LYNCHBURG, Va. – Tiler McFadden was weeks away from his 18th birthday when he was placed into foster care.
“It’s hard to say that it was a blessing to be in foster care, but it was,” said McFadden.
Rather than spilling back out of the system, he turned to Impact Living Services, a Lynchburg nonprofit that helps young adults transition out of foster care.
“Youth who age out have really rough statistics,” explained Mission Advancement Officer Maria Rolf.
It’s why they give kids ages 17-21 the tools they need to succeed, including a home, a grocery stipend and mentors, like Rolf.
“When they turn 18, the vast majority of them end up either homeless, incarcerated, most of them are unemployed by the time they are 24,” explained Rolf.
She added that foster care children who leave the system are extremely vulnerable, which is what makes McFadden’s story unlike the rest.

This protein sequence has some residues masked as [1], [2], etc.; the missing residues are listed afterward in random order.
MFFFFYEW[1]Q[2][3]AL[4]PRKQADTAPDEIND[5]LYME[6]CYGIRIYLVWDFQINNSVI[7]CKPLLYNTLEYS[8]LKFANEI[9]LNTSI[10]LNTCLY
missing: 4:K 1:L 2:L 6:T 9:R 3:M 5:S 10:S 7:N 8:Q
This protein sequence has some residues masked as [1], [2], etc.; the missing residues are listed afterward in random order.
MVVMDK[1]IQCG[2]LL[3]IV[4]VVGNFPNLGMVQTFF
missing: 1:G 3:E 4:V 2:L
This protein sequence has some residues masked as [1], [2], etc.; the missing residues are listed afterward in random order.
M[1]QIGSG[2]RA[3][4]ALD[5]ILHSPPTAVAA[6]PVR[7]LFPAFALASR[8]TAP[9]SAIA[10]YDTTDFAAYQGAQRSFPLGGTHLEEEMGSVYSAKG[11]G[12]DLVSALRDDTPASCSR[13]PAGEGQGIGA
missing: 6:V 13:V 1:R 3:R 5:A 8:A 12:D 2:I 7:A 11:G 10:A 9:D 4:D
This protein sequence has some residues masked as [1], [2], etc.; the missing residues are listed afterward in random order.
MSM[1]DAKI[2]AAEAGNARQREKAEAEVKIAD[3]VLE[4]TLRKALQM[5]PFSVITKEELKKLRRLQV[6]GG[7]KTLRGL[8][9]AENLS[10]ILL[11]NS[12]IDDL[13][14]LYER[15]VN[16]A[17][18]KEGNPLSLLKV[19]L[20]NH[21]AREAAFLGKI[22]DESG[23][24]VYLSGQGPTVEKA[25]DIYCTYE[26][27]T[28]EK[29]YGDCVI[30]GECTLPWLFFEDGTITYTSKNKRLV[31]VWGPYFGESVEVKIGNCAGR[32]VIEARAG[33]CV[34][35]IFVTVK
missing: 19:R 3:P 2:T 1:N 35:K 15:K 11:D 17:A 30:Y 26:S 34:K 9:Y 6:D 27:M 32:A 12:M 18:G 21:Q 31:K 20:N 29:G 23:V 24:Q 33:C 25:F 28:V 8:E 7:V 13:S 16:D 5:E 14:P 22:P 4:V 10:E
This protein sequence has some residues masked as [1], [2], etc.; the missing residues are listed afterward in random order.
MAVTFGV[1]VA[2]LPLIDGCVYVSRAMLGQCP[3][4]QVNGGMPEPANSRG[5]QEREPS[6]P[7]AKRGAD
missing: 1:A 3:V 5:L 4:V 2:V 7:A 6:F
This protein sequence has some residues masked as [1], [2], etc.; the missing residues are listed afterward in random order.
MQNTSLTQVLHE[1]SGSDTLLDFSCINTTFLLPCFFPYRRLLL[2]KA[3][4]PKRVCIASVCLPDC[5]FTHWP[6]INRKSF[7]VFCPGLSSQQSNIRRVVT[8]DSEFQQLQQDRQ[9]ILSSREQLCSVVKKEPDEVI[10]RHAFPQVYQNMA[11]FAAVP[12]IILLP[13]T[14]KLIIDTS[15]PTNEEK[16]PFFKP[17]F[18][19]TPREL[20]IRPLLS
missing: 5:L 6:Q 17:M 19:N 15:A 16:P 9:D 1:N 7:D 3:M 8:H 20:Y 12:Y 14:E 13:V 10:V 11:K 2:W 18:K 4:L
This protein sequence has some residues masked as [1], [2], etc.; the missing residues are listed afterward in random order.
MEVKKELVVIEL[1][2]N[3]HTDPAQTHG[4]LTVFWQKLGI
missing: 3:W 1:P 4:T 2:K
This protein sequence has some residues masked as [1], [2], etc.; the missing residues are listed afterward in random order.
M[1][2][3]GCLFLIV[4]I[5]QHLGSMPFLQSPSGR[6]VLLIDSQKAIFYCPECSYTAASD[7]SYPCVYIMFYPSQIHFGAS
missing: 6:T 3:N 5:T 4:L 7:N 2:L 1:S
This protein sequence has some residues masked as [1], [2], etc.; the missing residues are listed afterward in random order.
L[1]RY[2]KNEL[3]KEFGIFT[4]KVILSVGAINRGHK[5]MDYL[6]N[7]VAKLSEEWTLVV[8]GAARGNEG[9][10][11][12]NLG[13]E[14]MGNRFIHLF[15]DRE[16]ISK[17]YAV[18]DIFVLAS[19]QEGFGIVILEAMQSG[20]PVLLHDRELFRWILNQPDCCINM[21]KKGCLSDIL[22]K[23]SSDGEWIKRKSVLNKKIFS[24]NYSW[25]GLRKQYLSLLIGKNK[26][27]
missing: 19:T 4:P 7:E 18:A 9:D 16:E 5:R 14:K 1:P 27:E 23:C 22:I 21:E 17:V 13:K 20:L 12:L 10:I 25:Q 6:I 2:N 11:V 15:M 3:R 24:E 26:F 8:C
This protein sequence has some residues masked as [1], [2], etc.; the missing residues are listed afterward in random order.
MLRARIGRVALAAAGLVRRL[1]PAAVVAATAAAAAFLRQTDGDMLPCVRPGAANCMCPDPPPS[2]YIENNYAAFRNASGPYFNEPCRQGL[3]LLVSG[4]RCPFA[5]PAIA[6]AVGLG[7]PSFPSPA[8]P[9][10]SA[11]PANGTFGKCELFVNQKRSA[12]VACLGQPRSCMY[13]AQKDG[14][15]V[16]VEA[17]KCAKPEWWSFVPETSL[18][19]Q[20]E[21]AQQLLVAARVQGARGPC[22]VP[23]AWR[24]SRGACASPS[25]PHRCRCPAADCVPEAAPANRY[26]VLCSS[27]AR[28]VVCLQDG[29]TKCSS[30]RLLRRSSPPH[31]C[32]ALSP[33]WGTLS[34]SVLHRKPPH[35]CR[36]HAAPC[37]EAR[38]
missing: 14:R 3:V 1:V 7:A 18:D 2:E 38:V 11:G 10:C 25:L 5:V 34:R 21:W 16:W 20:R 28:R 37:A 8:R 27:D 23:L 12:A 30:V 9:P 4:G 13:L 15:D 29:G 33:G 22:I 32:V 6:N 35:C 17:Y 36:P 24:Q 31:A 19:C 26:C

“Tiller took advantage of the program in the best ways possible,” said Rolf.
Within three years, McFadden became the first person in his family to graduate both high school and college and find a good job. Not only was he ready to move on from the program, he was also ready to buy his own house, something that’s never been done before.
“If I wasn’t willing to push myself, it wasn’t going to happen. It’s a mindset of pushing yourself and knowing that because of it, things will work out,” explained McFadden.
Impact is looking for volunteer mentors about to make a year-long commitment to work with kids like McFadden.